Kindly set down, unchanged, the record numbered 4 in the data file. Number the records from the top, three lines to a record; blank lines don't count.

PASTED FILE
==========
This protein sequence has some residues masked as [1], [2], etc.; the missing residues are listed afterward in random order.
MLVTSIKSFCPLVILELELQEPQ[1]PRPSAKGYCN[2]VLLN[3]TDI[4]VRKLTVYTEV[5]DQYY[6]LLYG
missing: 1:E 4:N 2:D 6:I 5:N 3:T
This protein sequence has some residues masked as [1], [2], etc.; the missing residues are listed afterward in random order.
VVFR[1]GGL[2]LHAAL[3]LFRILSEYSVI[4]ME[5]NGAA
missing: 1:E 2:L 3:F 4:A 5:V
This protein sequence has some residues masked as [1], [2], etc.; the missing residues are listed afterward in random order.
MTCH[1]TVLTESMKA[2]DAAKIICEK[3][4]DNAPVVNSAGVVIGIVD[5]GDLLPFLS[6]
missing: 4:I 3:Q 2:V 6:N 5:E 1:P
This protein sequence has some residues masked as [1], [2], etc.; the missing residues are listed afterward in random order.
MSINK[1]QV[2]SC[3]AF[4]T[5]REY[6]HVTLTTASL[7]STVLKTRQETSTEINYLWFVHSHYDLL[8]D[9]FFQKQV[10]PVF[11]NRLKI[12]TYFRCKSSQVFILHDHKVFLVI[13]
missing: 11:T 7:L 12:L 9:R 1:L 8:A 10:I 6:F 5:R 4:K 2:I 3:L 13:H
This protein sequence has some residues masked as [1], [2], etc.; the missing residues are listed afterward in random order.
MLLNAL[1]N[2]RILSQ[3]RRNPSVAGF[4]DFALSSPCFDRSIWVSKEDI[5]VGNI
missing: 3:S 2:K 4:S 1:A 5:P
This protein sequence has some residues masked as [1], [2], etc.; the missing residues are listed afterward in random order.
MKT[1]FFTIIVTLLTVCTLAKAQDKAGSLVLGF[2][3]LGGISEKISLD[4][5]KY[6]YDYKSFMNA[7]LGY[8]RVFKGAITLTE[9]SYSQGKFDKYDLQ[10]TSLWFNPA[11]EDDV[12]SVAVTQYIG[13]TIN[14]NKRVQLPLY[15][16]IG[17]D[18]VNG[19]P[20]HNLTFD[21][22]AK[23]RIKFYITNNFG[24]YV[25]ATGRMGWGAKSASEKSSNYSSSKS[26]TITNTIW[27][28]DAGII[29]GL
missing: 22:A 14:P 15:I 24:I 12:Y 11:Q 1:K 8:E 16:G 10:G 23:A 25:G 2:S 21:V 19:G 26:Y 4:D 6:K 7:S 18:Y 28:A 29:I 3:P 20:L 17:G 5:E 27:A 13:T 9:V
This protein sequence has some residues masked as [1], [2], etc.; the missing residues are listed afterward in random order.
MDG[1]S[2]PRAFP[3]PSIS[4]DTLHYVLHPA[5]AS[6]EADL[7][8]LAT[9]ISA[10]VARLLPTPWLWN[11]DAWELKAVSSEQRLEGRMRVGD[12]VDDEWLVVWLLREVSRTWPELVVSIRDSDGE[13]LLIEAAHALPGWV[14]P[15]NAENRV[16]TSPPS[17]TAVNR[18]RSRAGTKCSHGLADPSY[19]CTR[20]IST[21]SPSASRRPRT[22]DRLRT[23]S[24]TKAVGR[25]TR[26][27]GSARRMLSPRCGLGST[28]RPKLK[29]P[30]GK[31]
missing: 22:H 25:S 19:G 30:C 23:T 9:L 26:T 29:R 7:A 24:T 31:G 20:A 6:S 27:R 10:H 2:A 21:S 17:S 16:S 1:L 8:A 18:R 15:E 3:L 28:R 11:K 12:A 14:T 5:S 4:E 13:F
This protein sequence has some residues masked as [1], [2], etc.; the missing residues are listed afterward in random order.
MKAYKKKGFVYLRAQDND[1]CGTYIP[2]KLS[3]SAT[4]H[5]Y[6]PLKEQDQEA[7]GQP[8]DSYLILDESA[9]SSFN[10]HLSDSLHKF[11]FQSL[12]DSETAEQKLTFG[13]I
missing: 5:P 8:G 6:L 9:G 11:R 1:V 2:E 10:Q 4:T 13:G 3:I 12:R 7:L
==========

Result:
This protein sequence has some residues masked as [1], [2], etc.; the missing residues are listed afterward in random order.
MSINK[1]QV[2]SC[3]AF[4]T[5]REY[6]HVTLTTASL[7]STVLKTRQETSTEINYLWFVHSHYDLL[8]D[9]FFQKQV[10]PVF[11]NRLKI[12]TYFRCKSSQVFILHDHKVFLVI[13]
missing: 11:T 7:L 12:L 9:R 1:L 8:A 10:I 6:F 5:R 4:K 2:I 3:L 13:H